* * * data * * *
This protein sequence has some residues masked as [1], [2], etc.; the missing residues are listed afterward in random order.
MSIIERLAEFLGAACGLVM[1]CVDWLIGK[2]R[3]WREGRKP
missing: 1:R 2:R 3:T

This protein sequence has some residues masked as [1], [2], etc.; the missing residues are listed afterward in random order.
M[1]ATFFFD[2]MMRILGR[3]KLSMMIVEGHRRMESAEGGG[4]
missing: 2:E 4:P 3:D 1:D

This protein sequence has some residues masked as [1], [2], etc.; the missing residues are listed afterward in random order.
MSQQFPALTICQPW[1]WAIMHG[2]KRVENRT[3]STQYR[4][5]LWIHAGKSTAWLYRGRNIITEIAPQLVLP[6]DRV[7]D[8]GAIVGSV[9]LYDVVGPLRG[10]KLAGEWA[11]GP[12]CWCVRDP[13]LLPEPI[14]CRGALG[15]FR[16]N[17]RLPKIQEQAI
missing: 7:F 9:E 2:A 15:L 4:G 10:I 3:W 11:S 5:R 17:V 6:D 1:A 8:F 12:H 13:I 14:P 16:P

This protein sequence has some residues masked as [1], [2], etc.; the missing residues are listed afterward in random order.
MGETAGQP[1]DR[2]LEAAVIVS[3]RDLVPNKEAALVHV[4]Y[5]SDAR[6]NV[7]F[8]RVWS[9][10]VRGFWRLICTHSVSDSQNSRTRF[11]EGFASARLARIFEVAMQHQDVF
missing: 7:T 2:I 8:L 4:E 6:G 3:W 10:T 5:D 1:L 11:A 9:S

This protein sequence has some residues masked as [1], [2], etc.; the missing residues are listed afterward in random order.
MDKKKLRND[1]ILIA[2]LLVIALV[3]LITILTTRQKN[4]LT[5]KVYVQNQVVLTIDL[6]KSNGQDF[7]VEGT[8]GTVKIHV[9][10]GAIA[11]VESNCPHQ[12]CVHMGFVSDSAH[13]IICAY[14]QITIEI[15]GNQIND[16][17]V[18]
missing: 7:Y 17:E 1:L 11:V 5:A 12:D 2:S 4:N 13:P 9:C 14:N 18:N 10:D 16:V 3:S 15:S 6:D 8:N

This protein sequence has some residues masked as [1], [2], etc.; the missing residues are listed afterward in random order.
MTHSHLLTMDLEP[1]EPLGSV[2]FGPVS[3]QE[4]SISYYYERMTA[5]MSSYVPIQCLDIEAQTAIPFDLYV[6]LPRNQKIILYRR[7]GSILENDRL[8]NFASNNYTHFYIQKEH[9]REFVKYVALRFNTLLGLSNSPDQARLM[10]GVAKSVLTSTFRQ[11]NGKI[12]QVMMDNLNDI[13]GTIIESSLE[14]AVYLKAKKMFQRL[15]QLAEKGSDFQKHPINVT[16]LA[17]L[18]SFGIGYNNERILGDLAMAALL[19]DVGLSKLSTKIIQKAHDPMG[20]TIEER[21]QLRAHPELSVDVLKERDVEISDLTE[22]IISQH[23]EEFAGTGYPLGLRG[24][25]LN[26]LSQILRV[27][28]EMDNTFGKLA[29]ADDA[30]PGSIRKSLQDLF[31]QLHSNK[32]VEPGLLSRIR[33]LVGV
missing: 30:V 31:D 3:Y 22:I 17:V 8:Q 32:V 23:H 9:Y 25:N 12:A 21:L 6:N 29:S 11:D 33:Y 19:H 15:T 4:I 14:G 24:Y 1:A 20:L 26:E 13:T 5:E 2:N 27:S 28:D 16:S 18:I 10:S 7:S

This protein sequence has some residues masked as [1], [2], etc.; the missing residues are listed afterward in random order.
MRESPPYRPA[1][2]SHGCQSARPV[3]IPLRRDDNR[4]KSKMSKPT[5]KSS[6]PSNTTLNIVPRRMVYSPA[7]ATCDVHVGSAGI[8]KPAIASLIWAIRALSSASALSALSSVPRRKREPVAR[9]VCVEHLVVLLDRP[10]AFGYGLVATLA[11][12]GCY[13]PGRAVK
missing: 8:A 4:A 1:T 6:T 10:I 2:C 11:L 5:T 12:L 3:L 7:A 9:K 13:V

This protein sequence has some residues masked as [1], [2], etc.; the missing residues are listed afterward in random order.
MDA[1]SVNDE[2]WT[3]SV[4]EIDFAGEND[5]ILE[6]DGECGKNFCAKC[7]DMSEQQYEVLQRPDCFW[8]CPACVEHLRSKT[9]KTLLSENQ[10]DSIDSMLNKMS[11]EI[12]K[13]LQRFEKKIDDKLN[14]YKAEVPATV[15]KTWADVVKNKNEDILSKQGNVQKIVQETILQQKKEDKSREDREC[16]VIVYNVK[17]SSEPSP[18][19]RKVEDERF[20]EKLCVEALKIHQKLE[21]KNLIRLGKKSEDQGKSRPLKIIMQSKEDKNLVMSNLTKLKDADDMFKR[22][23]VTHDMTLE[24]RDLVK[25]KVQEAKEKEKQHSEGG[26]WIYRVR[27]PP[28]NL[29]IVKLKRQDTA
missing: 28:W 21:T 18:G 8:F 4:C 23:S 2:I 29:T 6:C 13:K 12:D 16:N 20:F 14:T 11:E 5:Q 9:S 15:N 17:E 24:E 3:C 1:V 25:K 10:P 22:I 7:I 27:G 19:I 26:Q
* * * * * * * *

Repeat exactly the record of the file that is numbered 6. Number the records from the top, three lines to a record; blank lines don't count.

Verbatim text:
This protein sequence has some residues masked as [1], [2], etc.; the missing residues are listed afterward in random order.
MTHSHLLTMDLEP[1]EPLGSV[2]FGPVS[3]QE[4]SISYYYERMTA[5]MSSYVPIQCLDIEAQTAIPFDLYV[6]LPRNQKIILYRR[7]GSILENDRL[8]NFASNNYTHFYIQKEH[9]REFVKYVALRFNTLLGLSNSPDQARLM[10]GVAKSVLTSTFRQ[11]NGKI[12]QVMMDNLNDI[13]GTIIESSLE[14]AVYLKAKKMFQRL[15]QLAEKGSDFQKHPINVT[16]LA[17]L[18]SFGIGYNNERILGDLAMAALL[19]DVGLSKLSTKIIQKAHDPMG[20]TIEER[21]QLRAHPELSVDVLKERDVEISDLTE[22]IISQH[23]EEFAGTGYPLGLRG[24][25]LN[26]LSQILRV[27][28]EMDNTFGKLA[29]ADDA[30]PGSIRKSLQDLF[31]QLHSNK[32]VEPGLLSRIR[33]LVGV
missing: 30:V 31:D 3:Y 22:I 17:V 8:Q 32:V 23:H 9:Y 25:N 12:A 21:L 6:N 29:S 11:D 33:Y 19:H 15:T 4:I 14:G 24:Y 1:A 20:L 26:E 13:T 5:E 2:N 27:S 28:D 16:S 18:I 10:S 7:S